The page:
• More regressive taxation.

  • Low or declining union membership

  • High property taxes

  • More than average employment decline

Econintersect:  However, ranking of growth in high incomes shows little correlation with the decline in middle incomes.  The ten states have an average rank of of 21 (rank 1 being the greatest high income gain).  None of the ten states ranked by greatest middle income loss ranked in the top ten for high income gain (Maine had the highest rank - 11th).  But neither did any of the top  ten states for middle income loss rank in the bottom two quintiles for high income gain (South Carolina had the lowest rank - 29th).  These observations appear to indicate that state by state the loss of middle income is not strongly associated with either (1) large high income increases or (2) general economic decline for a state.

Here are the ten states that have had the greatest middle income losses between 2010:

10.  Arkansas

9.  New York

8.  Montana

7.  California

6.  South Carolina

5.  Tennessee

4.  North Carolina  

3.  Maine

2.  Georgia

1.  Rhode Island


The American Middle Class Is Losing Ground (Pew Research Center)  Here the definition of middle class is different than in the preceding article.  Pew defines income class, not based on five equally populated groupings but  based on distribution around the national median income:  " '[M]iddle-income' Americans are defined as adults whose annual household income is two-thirds to double the national median, about $42,000 to $126,000 annually in 2014 dollars for a household of three."  Thus the population size of the middle class can change over time, and it has:

middle.class.pew.1.2015.dec

The term "hollowing out" of the middle class has been growing over the last 45 years, but especially from 1981 on.  Both the lowest income population and the highest have grown, while the lower middle and the upper middle have changed very little.  The middle class has been losing population share to the lowest income group as well as the highest.

From 1981 to 2015 the following changes have taken place in income group populations:

Lowest:  +18%

Lower Middle:  0%

Middle:  -18%

Upper Middle:  0%

Highest:  +200%

middle.class.pew.2.2015.dec


The False Income-Inequality Narrative (Jason L. Riley, The Wall Street Journal)  The author claims that "the Left" overstate the income inequality problem.  Here is an excerpt:

And all the focus on divvying up existing wealth instead of creating more risks making matters far worse for the people they are trying to help and the country in general. “To the extent that the expanding welfare state allows more people to live without working—and therefore without earning income or developing their own human capital—supporters of the welfare state are contributing to the very income disparities they so much decry,” writes economist Thomas Sowell in his new book, “Wealth, Poverty and Politics.”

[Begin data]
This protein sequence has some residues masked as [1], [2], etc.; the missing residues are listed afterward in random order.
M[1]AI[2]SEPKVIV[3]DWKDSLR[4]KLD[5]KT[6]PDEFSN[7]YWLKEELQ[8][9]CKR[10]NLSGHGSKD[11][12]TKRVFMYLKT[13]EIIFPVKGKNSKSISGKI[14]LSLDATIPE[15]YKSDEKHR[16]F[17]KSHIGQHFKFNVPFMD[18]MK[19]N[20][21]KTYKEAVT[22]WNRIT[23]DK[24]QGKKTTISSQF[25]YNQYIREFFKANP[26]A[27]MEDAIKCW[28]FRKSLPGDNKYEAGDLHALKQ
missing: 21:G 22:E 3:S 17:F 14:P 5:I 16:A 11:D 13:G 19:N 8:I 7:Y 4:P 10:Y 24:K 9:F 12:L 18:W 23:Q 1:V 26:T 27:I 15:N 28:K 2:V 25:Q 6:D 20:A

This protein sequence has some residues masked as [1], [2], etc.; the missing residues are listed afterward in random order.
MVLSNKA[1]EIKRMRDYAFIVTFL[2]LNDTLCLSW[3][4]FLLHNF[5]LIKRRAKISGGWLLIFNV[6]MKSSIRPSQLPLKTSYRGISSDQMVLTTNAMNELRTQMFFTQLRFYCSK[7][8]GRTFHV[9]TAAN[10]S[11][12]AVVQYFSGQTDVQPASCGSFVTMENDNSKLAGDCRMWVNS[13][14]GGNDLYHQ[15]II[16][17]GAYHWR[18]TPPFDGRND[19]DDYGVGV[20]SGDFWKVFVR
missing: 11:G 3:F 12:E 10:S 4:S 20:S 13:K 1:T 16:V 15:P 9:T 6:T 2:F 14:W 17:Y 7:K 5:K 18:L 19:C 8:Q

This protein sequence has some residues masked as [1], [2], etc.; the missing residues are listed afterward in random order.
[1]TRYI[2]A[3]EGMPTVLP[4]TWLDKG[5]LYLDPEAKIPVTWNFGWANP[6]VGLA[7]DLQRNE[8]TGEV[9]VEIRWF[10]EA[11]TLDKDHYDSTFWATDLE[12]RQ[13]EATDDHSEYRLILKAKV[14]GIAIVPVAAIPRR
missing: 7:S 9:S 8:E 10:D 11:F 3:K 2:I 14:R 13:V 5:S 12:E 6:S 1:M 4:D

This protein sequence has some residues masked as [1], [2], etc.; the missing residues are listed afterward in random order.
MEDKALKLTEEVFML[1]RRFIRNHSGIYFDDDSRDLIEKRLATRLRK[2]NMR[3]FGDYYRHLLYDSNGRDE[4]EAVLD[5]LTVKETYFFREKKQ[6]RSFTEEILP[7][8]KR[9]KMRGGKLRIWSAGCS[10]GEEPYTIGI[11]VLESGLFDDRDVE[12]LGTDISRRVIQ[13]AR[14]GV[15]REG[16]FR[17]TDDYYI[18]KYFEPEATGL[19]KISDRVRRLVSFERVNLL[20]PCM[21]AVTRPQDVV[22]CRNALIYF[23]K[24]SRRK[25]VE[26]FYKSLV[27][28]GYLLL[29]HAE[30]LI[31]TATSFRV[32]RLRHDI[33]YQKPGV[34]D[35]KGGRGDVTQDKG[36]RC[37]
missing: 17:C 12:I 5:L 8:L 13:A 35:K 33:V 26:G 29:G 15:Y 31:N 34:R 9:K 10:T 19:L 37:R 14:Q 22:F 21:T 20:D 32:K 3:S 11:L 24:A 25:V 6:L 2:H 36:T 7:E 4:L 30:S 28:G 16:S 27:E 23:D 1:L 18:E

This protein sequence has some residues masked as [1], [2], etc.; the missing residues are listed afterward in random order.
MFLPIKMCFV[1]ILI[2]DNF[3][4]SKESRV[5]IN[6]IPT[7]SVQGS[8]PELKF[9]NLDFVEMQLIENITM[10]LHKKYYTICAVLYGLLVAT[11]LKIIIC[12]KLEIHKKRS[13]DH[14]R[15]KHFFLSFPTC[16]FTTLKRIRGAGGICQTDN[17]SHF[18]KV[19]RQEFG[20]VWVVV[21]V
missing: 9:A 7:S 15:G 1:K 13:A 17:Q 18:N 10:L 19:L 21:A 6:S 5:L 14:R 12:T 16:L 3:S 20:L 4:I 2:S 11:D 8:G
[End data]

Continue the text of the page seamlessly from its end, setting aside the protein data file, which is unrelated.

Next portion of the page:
The Causes of Rising Income Inequality (Laurent Belsie, NBER)  Here is the introduction:

It's one of the biggest socioeconomic questions in America today: Why is income inequality rising in the United States, especially between the top 10 percent of workers and everybody else? In Controversies about the Rise of American Inequality: A Survey (NBER Working Paper No. 13982) , authors Robert J. Gordon and Ian Dew-Becker provide a comprehensive survey of seven aspects of rising inequality that are usually discussed separately: changes in labor's share of income; inequality at the bottom of the income distribution, including labor mobility; skill-biased technical change; inequality among high income groups; consumption inequality; geographical inequality; and international differences in the income distribution, particularly at the top.

They conclude that changes in labor's share of income play no role in rising inequality of labor income: by one measure, labor's income share was almost the same in 2007 as in 1950.


The many ways to measure economic inequality (Pew Research Center)  Among the several good investigations in this study is the following 100-year graphic:


A Guide to Statistics on Historical Trends in Income Inequality (Center on Budget and Policy Priorities)  Many studies on income distribution are made on a "before-tax" basis.  This is one of the most straightforward and easy to understand among the many attempts to assess the effect of taxes and federal transfers on income inequality.

income.inequality.fed.taxes.transfers


Income Inequality and Rising Health-Care Costs (Mark Warshawsky and Andrew G. Briggs, The Wall Street Journal)  Measuring cash received as income ignores the fact that some workers have employee benefit packages that should be considered in lieu of income.  This article claims that a worker who today made $30,000 in 2014 has had to forsake a 26% salary increase since 1999 because of increased employer benefit costs.  But for a worker making $250,000 a year the salary forgone for benefits increased only marginally.  Thus, part of the increase in income disparity growth can be attributed to failure to include imputed salary for more benefits expense, most particularly health care.